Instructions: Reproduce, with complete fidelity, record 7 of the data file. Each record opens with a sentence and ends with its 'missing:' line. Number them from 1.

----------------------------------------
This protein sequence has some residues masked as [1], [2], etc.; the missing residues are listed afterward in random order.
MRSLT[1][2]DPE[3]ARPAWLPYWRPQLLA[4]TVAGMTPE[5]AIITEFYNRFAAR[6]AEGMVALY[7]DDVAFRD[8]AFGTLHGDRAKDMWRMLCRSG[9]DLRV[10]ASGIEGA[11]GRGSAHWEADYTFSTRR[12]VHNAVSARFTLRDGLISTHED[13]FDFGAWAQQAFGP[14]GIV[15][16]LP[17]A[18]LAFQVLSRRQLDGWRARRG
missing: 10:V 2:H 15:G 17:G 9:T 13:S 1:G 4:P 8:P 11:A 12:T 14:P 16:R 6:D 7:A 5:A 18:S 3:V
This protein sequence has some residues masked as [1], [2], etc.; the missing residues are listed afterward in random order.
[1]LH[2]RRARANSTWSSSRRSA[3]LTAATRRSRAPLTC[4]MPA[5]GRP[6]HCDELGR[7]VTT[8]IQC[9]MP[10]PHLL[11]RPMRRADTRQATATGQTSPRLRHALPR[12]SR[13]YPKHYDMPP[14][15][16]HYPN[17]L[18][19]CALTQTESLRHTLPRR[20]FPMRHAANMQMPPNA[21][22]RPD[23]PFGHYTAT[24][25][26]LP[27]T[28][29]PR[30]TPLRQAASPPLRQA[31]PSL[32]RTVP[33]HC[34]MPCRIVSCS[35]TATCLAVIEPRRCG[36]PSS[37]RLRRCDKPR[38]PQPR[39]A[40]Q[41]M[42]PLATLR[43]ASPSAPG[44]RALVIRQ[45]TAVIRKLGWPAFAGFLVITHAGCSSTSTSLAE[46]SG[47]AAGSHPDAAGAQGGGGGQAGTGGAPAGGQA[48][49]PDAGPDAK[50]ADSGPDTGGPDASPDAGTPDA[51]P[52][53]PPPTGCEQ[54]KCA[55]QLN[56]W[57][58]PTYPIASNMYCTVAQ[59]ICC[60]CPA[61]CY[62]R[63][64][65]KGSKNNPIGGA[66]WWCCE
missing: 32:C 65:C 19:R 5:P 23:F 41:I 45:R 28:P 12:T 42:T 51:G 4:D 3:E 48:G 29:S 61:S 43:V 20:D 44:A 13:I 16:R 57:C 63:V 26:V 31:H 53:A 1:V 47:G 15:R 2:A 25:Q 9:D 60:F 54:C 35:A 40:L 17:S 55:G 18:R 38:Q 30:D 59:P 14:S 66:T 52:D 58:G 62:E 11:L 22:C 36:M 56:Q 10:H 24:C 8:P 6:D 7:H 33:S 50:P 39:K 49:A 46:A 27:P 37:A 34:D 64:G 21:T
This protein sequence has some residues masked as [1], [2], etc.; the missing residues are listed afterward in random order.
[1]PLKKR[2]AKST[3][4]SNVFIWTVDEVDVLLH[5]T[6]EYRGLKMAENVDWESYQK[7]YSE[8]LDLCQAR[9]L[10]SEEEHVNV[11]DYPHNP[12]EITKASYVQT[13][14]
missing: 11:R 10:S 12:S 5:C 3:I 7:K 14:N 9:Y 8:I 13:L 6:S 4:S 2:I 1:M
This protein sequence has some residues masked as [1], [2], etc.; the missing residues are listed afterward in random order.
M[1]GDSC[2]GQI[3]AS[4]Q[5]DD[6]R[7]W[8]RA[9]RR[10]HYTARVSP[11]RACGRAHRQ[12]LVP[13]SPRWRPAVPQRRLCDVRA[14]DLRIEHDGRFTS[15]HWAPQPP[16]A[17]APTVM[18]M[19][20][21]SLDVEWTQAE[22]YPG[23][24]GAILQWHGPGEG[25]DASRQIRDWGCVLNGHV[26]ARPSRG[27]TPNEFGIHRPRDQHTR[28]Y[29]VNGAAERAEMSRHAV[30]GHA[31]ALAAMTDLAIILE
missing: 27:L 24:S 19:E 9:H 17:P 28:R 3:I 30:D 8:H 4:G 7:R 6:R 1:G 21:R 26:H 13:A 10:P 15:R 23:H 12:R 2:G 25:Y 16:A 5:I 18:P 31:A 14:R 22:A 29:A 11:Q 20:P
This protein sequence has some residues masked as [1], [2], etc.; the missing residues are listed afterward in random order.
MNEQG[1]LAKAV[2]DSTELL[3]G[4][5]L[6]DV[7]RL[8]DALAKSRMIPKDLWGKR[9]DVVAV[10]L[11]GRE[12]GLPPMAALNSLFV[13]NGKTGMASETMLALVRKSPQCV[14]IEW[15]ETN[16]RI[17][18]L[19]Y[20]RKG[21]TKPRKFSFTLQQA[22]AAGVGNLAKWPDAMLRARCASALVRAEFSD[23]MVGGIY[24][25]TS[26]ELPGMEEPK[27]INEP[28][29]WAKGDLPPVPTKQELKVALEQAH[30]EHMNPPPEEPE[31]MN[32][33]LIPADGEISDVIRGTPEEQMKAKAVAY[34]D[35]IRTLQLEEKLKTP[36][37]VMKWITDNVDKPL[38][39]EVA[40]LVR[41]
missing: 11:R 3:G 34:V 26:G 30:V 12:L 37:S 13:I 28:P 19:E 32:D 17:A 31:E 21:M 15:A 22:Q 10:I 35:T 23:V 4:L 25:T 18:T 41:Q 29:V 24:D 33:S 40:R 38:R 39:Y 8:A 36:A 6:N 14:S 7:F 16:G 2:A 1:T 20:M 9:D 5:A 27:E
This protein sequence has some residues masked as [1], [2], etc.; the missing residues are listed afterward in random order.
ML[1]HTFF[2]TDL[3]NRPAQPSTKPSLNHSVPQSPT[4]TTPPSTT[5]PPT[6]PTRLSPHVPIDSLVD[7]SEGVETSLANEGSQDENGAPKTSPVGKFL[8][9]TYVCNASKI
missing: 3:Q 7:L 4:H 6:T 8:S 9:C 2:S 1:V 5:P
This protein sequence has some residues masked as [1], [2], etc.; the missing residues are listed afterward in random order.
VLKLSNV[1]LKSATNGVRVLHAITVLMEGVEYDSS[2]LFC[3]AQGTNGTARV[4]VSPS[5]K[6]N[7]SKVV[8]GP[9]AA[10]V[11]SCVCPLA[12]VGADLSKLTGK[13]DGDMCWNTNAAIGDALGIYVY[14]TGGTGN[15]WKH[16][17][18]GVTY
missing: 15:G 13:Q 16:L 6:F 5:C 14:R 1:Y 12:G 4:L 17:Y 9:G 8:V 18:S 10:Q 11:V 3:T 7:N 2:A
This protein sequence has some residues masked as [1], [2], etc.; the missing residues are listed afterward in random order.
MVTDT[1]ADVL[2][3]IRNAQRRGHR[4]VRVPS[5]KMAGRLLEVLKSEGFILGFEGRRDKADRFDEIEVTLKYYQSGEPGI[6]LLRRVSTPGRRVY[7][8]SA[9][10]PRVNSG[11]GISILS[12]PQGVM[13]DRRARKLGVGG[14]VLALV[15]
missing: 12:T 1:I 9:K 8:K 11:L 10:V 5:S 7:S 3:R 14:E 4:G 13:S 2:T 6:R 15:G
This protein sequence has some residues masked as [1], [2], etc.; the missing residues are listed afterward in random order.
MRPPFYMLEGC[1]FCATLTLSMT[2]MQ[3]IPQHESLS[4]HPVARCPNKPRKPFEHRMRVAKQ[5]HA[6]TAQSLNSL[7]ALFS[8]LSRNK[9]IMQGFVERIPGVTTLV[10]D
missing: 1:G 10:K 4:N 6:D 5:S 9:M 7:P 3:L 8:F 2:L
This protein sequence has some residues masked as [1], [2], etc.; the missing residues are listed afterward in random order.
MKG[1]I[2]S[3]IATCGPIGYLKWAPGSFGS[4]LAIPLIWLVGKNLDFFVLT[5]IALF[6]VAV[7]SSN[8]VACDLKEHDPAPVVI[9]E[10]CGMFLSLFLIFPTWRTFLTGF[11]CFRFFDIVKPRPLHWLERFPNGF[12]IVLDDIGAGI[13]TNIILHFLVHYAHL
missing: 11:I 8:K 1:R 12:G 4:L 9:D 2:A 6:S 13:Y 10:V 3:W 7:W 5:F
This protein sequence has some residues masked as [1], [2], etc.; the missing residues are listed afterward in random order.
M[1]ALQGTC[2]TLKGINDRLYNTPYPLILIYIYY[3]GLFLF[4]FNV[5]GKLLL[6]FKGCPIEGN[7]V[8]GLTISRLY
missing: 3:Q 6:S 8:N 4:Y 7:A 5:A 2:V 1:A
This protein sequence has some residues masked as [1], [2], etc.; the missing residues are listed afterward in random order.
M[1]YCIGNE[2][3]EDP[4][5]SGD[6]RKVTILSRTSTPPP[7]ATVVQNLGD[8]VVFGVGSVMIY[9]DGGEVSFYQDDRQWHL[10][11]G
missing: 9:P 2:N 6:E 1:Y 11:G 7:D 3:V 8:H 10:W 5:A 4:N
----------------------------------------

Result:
This protein sequence has some residues masked as [1], [2], etc.; the missing residues are listed afterward in random order.
VLKLSNV[1]LKSATNGVRVLHAITVLMEGVEYDSS[2]LFC[3]AQGTNGTARV[4]VSPS[5]K[6]N[7]SKVV[8]GP[9]AA[10]V[11]SCVCPLA[12]VGADLSKLTGK[13]DGDMCWNTNAAIGDALGIYVY[14]TGGTGN[15]WKH[16][17][18]GVTY
missing: 15:G 13:Q 16:L 6:F 5:C 14:R 1:Y 12:G 4:L 17:Y 9:G 8:V 18:S 10:Q 11:V 3:T 7:N 2:A